Last week House Majority Leader Al Carlson dropped a bit of a bombshell on state politics. He announced a proposed constitutional amendment which would allow the state government to operate up to a half dozen casinos.
The state already has five casinos operated by tribal governments in Indian country, in addition to a limited amount of charitable gaming, and state-operated casinos would dilute that market in a big way. So not surprisingly there was a strong response from the tribal communities.
“It’s racist,” Senator Richard Marcellais (D-Belcourt), a former chairman of the Turtle Mountain Band of Chippewa who worked in that tribe’s casino at one point in his career, told the Associated Press. “I feel like going over there and knocking him through the window.”
On Friday I interviewed Chairman Mark Fox of the Three Affiliated Tribes on the Fort Berthold Reservation (they operate the Four Bears Casino which provides 300-400 jobs to that community) and he, too, saw Carlson’s proposal as an attack on tribal interests.
I asked Fox specifically if he agreed with Marcellais’ comments. “I’ll never try to explain exactly what he’s thinking in his head,” Fox told me, adding that he does “understand how certain people might react.”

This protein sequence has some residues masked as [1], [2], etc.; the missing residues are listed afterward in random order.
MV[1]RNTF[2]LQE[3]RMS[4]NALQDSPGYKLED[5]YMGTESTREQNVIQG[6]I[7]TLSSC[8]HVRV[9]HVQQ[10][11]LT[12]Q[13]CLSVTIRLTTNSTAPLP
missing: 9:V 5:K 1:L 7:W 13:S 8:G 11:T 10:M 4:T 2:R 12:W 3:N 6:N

“I won’t say I was immediately shocked,” he said of learning about the proposal, adding that his tribe “started out the session knowing something like this would be introduced.”
Asked if he felt the resolution was retaliation against the tribes for the months of violence and civil unrest caused by the tribal-led protests against the Dakota Access Pipeline, Fox acknowledged that there’s “a lot of racial tension that exists now in the state.”
“Whether or not this is related to that, I cannot precisely say that,” he continued.
Fox did say he wants to “commend the governor” for his outreach to tribal communities early in his first term. The Legislature canceled a traditional address to lawmakers by tribal leaders earlier this session, but Governor Doug Burgum met individually with tribal leaders and Fox said the meetings have gone well.
“We’ve got to get past it,” he said of the tension between tribal and non-tribal communities, adding that “many of the protesters” at the protest camps “were not tribal.”
He said that prior to the protests North Dakota and the tribal communities had years of good relations, and he’d like to see a return to that.
Here’s audio of the full interview: